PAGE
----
Today was all about the marathon conferencing. I got up at 7 am, the same time I got up yesterday morning, under the theory that I managed to arrive at the conference at 9 am yesterday, the same time that sessions started today. (So much for theory -- I arrived about 8:20.)
It was cloudy with intermittent spitting rain and mist, not the best day for walking or picture-taking. But I did enjoy a Berliner on the way, a pastry that always reminds me of my undergraduate German teacher, who delighted in telling the story that John Kennedy had erred in his famous "Ich bin ein Berliner" statement; the correct grammar is "Ich bin Berliner," no article. My teacher, who looked like Santa Claus, would say with a jolly laugh that Kennedy had actually said, "I am a jelly doughnut."
Then: conference conference conference. Morning session; plenary; lunch; afternoon session; afternoon session at which I presented a paper. (I thought my paper the best of the bunch in the afternoon, if I do say so myself; but its appearance at the end of such a long day meant that while attendence was good, attentiveness suffered somewhat. At least one attendee right in my line of sight slept through the whole thing.)
Tonight is the banquet at the Aarhus Art Museum, a massive and relatively new cultural project named "Aros" after the original Viking name for the city. I have a cautious expectation that we will not have to purchase our own wine; so far beer and soft drinks have been provided on each table during the conference meals, but at the first dinner last night a group of would-be drinkers was required to pool their kroner for wine.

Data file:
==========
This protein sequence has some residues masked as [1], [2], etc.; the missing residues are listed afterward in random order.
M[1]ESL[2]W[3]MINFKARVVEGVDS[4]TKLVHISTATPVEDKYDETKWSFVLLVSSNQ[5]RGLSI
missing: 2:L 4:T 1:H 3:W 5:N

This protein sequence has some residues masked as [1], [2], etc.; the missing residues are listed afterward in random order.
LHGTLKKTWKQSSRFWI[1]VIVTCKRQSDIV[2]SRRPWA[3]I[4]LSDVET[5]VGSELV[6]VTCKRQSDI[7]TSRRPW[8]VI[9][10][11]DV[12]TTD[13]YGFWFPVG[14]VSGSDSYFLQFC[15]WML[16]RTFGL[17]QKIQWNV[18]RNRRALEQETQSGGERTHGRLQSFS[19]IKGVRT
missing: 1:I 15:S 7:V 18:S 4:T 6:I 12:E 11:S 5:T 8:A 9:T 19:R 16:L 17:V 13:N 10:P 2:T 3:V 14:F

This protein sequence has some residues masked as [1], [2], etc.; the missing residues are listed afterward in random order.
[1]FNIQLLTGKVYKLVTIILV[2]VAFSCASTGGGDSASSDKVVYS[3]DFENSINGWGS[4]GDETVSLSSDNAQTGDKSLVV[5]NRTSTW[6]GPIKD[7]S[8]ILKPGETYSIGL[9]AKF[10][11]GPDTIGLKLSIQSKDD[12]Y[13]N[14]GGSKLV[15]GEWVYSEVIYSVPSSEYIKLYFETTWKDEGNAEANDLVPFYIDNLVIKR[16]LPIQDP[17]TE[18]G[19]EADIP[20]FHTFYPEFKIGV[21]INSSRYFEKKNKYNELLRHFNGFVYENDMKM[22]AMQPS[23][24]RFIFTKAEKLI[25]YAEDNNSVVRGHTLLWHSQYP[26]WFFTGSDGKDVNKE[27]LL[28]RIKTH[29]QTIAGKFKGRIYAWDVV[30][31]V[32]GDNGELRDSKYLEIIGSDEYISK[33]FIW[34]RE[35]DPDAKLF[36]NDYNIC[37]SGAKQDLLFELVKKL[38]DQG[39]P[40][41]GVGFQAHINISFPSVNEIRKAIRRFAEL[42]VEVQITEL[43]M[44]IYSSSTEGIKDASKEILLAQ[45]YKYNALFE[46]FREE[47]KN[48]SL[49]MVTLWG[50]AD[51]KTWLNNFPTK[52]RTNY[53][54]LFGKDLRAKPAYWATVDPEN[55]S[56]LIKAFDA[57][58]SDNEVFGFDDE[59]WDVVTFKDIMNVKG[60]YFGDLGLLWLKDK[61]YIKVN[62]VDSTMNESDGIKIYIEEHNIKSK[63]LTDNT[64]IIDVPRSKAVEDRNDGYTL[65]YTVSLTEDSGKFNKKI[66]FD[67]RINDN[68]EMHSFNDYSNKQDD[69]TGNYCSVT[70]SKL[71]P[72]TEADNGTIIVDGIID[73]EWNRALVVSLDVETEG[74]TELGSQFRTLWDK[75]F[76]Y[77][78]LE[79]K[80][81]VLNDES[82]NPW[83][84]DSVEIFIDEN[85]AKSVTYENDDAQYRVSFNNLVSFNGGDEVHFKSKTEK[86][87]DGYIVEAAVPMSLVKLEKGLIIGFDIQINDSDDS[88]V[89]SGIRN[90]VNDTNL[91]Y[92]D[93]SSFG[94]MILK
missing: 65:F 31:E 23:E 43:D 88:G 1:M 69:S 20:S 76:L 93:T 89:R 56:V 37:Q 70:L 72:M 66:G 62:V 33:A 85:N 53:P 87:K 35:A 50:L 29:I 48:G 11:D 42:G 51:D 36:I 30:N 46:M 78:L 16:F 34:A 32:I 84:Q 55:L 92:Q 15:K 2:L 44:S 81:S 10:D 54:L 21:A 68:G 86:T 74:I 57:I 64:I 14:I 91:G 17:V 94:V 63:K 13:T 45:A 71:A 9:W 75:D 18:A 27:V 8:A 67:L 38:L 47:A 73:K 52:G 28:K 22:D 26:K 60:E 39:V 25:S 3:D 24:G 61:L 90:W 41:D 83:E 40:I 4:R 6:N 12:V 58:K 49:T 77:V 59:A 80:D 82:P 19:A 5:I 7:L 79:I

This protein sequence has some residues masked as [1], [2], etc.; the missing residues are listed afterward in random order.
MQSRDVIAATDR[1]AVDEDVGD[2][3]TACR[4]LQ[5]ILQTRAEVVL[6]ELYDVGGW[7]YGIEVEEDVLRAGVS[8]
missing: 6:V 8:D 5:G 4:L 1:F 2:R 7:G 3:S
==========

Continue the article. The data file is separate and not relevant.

A few pictures, although weather wasn't conducive to photography as on Day 1:
Ever wonder what the Danish version of Dancing With The Stars looks like?
How about the Danish version of America's Got Talent? (Denmark's Got Talent?)
Despite the city's hilly streets, bicycles are the way to get around. Dozens are parked on every sidewalk.
The Danes have a thing for gummi. This display at a convenience store around the corner from my hotel is just the tip of the iceberg. At the theology building where the conference is held, the vending machine contains one row of chocolate candy and three full rows of gummi products. Also some sort of salty licorice is inexplicably popular, with three different brands of the stuff represented in the vending machine. Those crazy Danes!
One awesome thing about the time difference: I'm seven hours ahead of Central Daylight Time, where Noel and the kids are. So when I get up in the morning, it's midnight back home, and when I go to sleep late at night, it's mid-afternoon for them. Last night I got an e-mail from Noel with the kid update news (short version: kids are awesome) in the evening when I got back to my hotel -- the one he wrote the day before. Then when I got up this morning, I turned on the computer and there was another kid update -- the one he wrote just minutes earlier. It's like they're living in a faster timestream than me, one that can fit a whole day into my overnight nap.